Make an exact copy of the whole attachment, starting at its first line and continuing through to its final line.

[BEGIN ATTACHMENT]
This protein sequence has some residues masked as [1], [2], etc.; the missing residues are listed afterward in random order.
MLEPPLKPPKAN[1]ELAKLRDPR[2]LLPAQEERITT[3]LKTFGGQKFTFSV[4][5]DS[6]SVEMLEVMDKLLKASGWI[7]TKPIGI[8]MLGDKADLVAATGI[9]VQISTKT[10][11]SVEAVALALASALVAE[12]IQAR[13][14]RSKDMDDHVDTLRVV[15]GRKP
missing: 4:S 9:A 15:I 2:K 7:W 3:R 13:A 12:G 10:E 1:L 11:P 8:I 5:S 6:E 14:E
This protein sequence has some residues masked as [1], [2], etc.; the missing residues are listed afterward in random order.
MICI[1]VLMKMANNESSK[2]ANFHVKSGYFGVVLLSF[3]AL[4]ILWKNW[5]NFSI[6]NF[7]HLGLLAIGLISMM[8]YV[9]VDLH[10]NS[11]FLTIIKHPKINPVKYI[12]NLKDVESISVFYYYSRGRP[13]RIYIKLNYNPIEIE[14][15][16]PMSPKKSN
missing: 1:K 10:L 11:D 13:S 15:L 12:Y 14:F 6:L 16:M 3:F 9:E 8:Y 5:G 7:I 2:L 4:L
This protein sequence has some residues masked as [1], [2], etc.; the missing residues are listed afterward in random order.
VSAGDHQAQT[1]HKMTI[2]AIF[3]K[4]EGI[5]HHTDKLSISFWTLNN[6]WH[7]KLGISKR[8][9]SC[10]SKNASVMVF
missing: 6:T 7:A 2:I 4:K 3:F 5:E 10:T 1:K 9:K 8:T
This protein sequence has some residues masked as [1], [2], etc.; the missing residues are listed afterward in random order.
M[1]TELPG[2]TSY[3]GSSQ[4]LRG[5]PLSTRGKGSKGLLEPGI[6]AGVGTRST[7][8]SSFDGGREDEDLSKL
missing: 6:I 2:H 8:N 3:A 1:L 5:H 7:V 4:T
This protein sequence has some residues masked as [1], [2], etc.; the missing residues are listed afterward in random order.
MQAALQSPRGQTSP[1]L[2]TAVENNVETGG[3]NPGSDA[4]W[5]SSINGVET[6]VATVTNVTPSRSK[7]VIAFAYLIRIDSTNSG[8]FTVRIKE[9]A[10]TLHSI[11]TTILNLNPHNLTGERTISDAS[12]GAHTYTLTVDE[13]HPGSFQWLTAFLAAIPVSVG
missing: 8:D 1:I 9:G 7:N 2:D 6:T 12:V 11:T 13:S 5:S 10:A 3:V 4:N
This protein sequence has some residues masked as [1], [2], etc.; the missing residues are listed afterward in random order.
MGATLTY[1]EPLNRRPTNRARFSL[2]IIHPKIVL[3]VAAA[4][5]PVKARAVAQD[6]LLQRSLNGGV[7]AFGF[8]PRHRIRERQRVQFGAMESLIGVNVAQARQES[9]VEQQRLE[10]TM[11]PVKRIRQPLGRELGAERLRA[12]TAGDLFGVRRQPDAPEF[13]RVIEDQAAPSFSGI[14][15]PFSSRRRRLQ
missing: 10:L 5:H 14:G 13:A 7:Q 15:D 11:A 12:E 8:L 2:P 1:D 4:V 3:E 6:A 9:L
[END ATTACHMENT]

This protein sequence has some residues masked as [1], [2], etc.; the missing residues are listed afterward in random order.
MLEPPLKPPKAN[1]ELAKLRDPR[2]LLPAQEERITT[3]LKTFGGQKFTFSV[4][5]DS[6]SVEMLEVMDKLLKASGWI[7]TKPIGI[8]MLGDKADLVAATGI[9]VQISTKT[10][11]SVEAVALALASALVAE[12]IQAR[13][14]RSKDMDDHVDTLRVV[15]GRKP
missing: 4:S 9:A 15:I 2:K 7:W 3:R 13:A 12:G 10:E 1:L 11:P 8:I 5:S 6:E 14:E
This protein sequence has some residues masked as [1], [2], etc.; the missing residues are listed afterward in random order.
MICI[1]VLMKMANNESSK[2]ANFHVKSGYFGVVLLSF[3]AL[4]ILWKNW[5]NFSI[6]NF[7]HLGLLAIGLISMM[8]YV[9]VDLH[10]NS[11]FLTIIKHPKINPVKYI[12]NLKDVESISVFYYYSRGRP[13]RIYIKLNYNPIEIE[14][15][16]PMSPKKSN
missing: 1:K 10:L 11:D 13:S 15:L 12:Y 14:F 6:L 16:M 3:F 9:E 8:Y 5:G 7:I 2:L 4:L
This protein sequence has some residues masked as [1], [2], etc.; the missing residues are listed afterward in random order.
VSAGDHQAQT[1]HKMTI[2]AIF[3]K[4]EGI[5]HHTDKLSISFWTLNN[6]WH[7]KLGISKR[8][9]SC[10]SKNASVMVF
missing: 6:T 7:A 2:I 4:K 3:F 5:E 10:T 1:K 9:K 8:T
This protein sequence has some residues masked as [1], [2], etc.; the missing residues are listed afterward in random order.
M[1]TELPG[2]TSY[3]GSSQ[4]LRG[5]PLSTRGKGSKGLLEPGI[6]AGVGTRST[7][8]SSFDGGREDEDLSKL
missing: 6:I 2:H 8:N 3:A 1:L 5:H 7:V 4:T
This protein sequence has some residues masked as [1], [2], etc.; the missing residues are listed afterward in random order.
MQAALQSPRGQTSP[1]L[2]TAVENNVETGG[3]NPGSDA[4]W[5]SSINGVET[6]VATVTNVTPSRSK[7]VIAFAYLIRIDSTNSG[8]FTVRIKE[9]A[10]TLHSI[11]TTILNLNPHNLTGERTISDAS[12]GAHTYTLTVDE[13]HPGSFQWLTAFLAAIPVSVG
missing: 8:D 1:I 9:G 7:N 2:D 6:T 12:V 11:T 13:S 5:S 10:A 3:V 4:N
This protein sequence has some residues masked as [1], [2], etc.; the missing residues are listed afterward in random order.
MGATLTY[1]EPLNRRPTNRARFSL[2]IIHPKIVL[3]VAAA[4][5]PVKARAVAQD[6]LLQRSLNGGV[7]AFGF[8]PRHRIRERQRVQFGAMESLIGVNVAQARQES[9]VEQQRLE[10]TM[11]PVKRIRQPLGRELGAERLRA[12]TAGDLFGVRRQPDAPEF[13]RVIEDQAAPSFSGI[14][15]PFSSRRRRLQ
missing: 10:L 5:H 14:G 13:A 7:Q 15:D 11:A 12:E 8:L 2:P 1:D 4:V 3:E 6:A 9:L